Gareth Jones

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[Letter from the House of Lords Archives, Lloyd George’s papers – Jones section. Photo inserted for interest purposes only]

Norddeutscher Lloyd Bremen

D. Bremen 


January 27, 1933

Passing Dover

  Dear Mr Lloyd George, 

May I first thank you for the wonderful experience I have had on your staff. I very much regret leaving the office now and leaving the staff at the end of March. The next month I shall spend investigating the situation in Germany and going also to Danzig and Checho-slovakia. During March I shall be in Russia visiting Moscow and the Ukraine. I shall send you reports on what I see. 

In future I shall be always be delighted to be of any help and since I shall be especially following the Welsh, the industrial and the foreign situation for the Western Mail, I hope I may be of some service to you. 

Yesterday I saw the Soviet Ambassador, who has been remarkably kind in obtaining material for you in Moscow. He is looking forward to having you to lunch or dinner and will be glad to hear from you at any time. 

In preparing me for my visit to Moscow he said two problems have confronted the Soviet Union, the first – that of construction, that has been solved by the first five year plan, which he claims has been carried out 94%. The second problem remains unsolved – namely the use of machinery. That will be solved by the second Five-Year Plan. 

Two important decisions have been taken this month: - (he said);

a)       The food tax for the peasants. Once the peasant has paid the food tax he is to be free to sell his surplus on the private market.

b)      There is to be attached to each Machine Tractor Station a special political section of the party, which will enlighten the peasants on policy work in the collective farm, and combat hostile and kulak elements in the villages. 

These measures, the Ambassador claims, together with the increased production of the light industries will lead to a brighter happier life in Russia. “In a year or two everything will be all right.” (Exactly the same words as I was told two years and a year ago.) 

The Second Five-Year Plan will aim at quality; at stabilising the situation; not at increasing the sowing area. Its main stress will be laid on consumption and agriculture. It will be intensive, not extensive. 

I am not so optimistic as the Ambassador. March will be an interesting month to judge and I shall let you know my findings in Russia.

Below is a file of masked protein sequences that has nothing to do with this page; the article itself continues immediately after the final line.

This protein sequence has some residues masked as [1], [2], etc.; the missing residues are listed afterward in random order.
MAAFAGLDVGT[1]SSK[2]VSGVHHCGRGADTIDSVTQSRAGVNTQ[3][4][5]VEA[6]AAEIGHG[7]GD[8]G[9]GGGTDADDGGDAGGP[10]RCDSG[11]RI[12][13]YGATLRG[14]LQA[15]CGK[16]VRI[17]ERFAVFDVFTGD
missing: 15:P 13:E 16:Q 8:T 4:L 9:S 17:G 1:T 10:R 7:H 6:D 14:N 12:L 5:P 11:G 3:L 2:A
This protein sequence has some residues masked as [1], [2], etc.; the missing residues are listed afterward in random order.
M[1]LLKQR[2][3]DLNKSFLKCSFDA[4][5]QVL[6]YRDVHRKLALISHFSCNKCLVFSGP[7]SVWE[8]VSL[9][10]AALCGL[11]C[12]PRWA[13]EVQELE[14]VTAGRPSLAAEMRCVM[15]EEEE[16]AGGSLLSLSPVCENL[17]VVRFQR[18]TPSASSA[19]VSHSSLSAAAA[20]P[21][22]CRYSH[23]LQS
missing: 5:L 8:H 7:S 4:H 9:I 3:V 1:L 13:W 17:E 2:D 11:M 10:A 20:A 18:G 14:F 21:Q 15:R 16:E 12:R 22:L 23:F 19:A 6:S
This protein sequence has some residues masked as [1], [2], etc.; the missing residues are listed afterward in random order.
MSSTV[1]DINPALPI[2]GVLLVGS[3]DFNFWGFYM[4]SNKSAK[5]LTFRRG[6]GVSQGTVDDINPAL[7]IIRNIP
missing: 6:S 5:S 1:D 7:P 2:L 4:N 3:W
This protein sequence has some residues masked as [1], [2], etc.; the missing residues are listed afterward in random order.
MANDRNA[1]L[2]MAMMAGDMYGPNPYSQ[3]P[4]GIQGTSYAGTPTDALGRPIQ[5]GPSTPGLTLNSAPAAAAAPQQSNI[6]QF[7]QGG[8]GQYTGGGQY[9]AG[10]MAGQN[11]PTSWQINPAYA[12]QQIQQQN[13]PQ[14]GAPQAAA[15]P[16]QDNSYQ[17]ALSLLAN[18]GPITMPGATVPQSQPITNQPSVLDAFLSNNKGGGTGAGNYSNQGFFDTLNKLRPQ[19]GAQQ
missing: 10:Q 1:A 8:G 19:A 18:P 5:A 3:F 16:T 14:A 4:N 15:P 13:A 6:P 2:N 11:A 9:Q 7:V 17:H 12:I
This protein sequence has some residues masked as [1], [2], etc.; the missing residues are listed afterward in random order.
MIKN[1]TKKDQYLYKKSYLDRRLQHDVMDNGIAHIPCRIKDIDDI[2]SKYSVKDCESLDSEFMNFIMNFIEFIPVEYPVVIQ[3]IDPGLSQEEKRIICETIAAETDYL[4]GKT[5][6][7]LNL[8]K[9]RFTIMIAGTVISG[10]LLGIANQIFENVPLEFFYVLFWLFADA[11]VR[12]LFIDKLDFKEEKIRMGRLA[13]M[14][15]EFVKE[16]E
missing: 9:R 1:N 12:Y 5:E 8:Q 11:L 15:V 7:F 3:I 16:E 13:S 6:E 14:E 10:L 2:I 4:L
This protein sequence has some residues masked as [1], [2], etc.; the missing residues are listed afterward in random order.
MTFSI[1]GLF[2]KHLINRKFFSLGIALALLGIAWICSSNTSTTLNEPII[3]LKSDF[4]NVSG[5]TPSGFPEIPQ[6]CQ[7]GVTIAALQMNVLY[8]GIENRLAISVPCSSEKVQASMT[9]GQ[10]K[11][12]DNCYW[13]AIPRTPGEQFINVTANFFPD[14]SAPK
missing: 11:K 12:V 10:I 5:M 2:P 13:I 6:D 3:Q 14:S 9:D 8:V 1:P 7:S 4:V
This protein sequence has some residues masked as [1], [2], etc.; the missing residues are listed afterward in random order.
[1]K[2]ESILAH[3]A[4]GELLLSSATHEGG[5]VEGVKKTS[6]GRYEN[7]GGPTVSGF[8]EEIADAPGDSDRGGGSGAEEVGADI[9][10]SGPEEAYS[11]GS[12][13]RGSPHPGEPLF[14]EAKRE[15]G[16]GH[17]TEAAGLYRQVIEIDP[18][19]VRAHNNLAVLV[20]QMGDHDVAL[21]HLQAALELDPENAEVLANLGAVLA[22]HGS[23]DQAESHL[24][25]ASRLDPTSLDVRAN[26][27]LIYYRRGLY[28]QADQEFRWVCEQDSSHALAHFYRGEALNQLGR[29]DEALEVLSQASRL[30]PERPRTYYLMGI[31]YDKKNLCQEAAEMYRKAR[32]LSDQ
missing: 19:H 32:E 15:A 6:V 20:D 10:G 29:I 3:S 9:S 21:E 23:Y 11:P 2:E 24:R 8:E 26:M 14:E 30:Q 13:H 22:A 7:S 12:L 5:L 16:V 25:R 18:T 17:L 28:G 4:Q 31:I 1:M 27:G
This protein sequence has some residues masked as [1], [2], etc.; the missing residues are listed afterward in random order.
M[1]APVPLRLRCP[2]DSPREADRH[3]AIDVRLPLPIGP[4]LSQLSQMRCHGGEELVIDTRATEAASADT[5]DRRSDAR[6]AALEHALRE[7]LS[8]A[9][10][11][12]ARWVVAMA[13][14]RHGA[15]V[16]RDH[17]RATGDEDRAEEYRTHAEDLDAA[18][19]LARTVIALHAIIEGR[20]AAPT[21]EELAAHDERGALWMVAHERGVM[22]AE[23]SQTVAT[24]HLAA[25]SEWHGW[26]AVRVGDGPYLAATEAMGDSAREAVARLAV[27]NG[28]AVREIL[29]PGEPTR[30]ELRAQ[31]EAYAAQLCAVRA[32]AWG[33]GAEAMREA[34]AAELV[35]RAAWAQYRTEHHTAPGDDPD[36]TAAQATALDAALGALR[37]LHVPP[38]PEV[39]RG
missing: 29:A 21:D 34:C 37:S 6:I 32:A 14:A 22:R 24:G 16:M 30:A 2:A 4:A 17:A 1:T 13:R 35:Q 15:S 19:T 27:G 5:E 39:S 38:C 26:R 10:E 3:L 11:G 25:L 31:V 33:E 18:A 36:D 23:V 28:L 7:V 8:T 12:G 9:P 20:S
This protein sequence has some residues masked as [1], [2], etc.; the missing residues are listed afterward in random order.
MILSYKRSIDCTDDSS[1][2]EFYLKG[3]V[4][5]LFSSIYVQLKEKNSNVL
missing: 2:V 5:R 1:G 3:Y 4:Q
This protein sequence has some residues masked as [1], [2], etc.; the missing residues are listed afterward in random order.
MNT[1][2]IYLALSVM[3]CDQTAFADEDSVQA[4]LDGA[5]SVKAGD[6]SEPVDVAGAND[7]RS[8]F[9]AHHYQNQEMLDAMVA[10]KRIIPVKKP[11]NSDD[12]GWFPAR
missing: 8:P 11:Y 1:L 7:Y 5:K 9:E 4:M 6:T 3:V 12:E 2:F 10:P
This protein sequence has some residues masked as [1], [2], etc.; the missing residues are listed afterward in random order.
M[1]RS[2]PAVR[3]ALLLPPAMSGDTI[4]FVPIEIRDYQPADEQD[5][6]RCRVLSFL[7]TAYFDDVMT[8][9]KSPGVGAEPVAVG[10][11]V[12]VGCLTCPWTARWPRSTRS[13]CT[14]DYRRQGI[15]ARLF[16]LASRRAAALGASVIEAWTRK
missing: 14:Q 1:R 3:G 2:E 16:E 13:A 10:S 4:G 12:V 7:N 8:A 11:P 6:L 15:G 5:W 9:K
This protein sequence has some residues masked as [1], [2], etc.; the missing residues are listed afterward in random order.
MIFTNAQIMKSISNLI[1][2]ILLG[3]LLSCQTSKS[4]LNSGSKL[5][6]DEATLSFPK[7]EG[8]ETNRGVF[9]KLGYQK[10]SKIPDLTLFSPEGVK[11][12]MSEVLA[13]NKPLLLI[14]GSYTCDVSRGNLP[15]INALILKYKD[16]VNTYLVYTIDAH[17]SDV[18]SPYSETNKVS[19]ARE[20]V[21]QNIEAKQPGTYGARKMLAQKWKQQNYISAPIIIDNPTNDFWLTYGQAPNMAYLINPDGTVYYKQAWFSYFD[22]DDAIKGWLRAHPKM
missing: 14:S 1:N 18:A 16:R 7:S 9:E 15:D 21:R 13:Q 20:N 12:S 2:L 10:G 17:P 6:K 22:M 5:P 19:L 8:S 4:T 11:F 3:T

Sir Herbert Lewis, with whom I stayed last weekend, was enquiring most warmly after you.  Sir Harry Britain, whom I saw in the week, also sent his sincerest congratulations on your birthday. 

Today I came on board the “Bremen”, the fastest boat in the world. The stewards say that New York is much worse off [than] in Germany. There are so many beggars on the street in America, whereas in Germany they can live from the insurance. 

Views of the Captain of the “Bremen”.

“I see no hope, no sign of improvement. Shipping is getting worse not better. The unemployment among sailors in Germany is terrible. 

“I am a firm Free Trader. Only Free Trade can restore the world trade, on which shipping depends.” 

“My boat is now only 20% to 25% occupied. The freight steamers are doing terribly.” 

“Every nation is trying to save itself. We must have a new outlook. Every nation is basing its policy on what happened a hundred years ago, instead of facing the problems of today.” 

“I believe it is the doom of the white race. The yellow races are watching our rapid decline. Look at the weakness of the white man towards Japan. We have given into Japan. The League of Nations should have said “Stop”.” 

The Captain’s woman-secretary comes from Danzig. “ We Danzigers bless Lloyd George,” she said. “It was touch or go whether we should belong to Poland or not, and he saved us.” 

[In Welsh] With hearty and respectful wishes, and many thanks for the experience of working with you. 

Yours sincerely, 


Gareth Jones.



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